Ammonite Shell #1
Back again. Those errands took so much out of me that I ended up relapsing. Ah, sweet Summertime colds...
The fossil jazz instrument ammonite is hamites maximus. This would be a juvenile specimen. Note that it actually bends the wrong direction just at the larger end. Ideally it ought to begin turning back in on itself in a new u-bend instead of away, but I found it impossible to balance securely atop my own big skull, let alone the more delicate craniums of some of my performers, so I made a theatrical decision at the expense of accuracy.
Hamites maximus began life as a styrofoam cone. I proceeded to thread 1/8" aluminum armature wire into the tip and bend it into the desired saxophone shape. From there, styrofoam spheres were pushed onto the wire one by one, largest near the top of the cone, graduating into smaller diameter spheres near the end of the wire, which was then bent into a spiral shape. All the spaces between the spheres were filled with a buildup of aluminum foil that was then compressed in place until the gaps were filled. Cardboard (chiefly from beverage packaging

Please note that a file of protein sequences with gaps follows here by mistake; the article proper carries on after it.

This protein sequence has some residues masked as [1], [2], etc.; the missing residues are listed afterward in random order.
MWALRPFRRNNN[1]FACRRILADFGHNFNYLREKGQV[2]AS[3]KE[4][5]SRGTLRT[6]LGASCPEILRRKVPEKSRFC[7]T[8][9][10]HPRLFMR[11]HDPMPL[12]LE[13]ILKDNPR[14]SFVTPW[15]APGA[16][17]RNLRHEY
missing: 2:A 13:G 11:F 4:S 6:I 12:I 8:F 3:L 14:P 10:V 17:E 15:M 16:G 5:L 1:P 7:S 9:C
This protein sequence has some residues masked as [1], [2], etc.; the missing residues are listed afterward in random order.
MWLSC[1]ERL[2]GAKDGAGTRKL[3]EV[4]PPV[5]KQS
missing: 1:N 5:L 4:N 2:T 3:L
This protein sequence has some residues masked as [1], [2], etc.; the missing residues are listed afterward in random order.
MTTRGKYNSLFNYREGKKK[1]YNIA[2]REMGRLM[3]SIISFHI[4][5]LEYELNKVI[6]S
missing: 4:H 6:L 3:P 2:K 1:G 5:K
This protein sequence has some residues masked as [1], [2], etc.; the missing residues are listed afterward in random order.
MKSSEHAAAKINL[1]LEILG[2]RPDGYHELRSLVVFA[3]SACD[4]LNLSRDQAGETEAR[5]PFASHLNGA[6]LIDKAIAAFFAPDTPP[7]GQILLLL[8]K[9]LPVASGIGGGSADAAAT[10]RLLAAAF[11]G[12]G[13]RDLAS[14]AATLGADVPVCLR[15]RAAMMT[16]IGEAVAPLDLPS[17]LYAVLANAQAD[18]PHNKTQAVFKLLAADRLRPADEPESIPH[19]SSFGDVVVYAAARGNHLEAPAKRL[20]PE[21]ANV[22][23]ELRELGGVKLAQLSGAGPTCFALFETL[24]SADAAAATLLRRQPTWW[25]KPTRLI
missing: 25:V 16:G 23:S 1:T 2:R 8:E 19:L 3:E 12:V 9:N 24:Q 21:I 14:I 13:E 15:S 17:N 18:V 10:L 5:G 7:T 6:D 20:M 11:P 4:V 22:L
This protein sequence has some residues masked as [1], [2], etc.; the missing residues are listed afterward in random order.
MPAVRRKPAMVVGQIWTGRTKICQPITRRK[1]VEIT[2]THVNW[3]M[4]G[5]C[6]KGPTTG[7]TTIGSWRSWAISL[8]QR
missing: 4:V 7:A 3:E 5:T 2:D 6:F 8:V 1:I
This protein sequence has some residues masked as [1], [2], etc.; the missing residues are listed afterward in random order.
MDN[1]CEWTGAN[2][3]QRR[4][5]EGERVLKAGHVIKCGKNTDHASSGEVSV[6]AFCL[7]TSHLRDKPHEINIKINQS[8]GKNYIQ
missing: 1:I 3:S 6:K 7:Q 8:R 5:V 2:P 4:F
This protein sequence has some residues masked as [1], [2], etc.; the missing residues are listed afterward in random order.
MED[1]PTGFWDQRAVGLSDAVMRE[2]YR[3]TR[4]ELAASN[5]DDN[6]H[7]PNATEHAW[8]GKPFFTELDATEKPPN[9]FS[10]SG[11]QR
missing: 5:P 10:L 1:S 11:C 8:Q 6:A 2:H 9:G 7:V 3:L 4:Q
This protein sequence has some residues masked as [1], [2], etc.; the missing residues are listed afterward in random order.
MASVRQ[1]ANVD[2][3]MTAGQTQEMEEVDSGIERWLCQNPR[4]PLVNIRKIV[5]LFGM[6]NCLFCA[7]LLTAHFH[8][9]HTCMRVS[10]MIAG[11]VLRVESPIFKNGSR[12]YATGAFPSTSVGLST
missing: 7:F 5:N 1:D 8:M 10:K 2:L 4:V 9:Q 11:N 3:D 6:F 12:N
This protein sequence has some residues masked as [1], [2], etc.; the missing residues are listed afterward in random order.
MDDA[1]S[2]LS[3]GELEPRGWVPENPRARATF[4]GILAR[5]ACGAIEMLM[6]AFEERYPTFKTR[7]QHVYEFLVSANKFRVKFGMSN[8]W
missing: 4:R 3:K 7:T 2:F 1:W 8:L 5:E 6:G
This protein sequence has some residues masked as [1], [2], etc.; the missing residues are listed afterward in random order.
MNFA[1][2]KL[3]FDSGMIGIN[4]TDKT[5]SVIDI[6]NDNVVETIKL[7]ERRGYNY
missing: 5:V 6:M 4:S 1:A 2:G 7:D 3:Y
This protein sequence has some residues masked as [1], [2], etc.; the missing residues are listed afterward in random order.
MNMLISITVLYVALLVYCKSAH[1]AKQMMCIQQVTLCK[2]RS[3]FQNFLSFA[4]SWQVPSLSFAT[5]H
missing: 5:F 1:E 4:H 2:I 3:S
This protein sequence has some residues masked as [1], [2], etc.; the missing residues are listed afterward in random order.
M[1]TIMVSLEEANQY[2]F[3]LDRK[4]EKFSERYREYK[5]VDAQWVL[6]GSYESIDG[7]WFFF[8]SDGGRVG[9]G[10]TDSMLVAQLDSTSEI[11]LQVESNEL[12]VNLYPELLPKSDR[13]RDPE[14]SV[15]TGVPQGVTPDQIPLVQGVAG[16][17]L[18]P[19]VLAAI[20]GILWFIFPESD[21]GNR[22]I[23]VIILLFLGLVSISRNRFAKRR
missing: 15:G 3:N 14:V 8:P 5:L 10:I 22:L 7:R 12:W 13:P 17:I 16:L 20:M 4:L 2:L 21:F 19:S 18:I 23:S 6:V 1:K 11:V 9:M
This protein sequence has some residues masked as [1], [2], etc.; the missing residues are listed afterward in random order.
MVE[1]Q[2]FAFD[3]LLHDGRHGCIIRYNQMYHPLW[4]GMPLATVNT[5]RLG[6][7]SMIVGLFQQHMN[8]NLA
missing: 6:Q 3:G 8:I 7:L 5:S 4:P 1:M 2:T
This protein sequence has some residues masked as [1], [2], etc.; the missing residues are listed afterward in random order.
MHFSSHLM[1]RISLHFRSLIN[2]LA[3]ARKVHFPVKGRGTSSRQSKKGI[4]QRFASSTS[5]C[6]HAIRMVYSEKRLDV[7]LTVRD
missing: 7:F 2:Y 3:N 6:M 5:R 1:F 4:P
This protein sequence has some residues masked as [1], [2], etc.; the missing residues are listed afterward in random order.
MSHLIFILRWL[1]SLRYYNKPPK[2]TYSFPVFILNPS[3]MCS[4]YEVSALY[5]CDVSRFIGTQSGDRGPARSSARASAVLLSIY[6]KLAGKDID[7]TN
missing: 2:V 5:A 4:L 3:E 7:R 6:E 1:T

) was layered at the base to form the ammonite's living chamber and taped in place. From there, the entire shell was wrapped in large sheets of foil and taped in place until there was a uniform shape from end to end (this was sometimes aided by hand-crushing the foam spheres to create a smooth underskin). The foil was then entirely covered with multiple layers of art grade masking tape (drafting tape works very well, too). This was in turn covered by a process of mache using tissue paper and glue, which creates a very smooth, seamless appearance. Lastly, everything was primed, painted, and sealed in acrylic.
Hmm... the pic of this shell under construction appears to be a trifle too big... I'll see what I can do and try to post it tomorrow.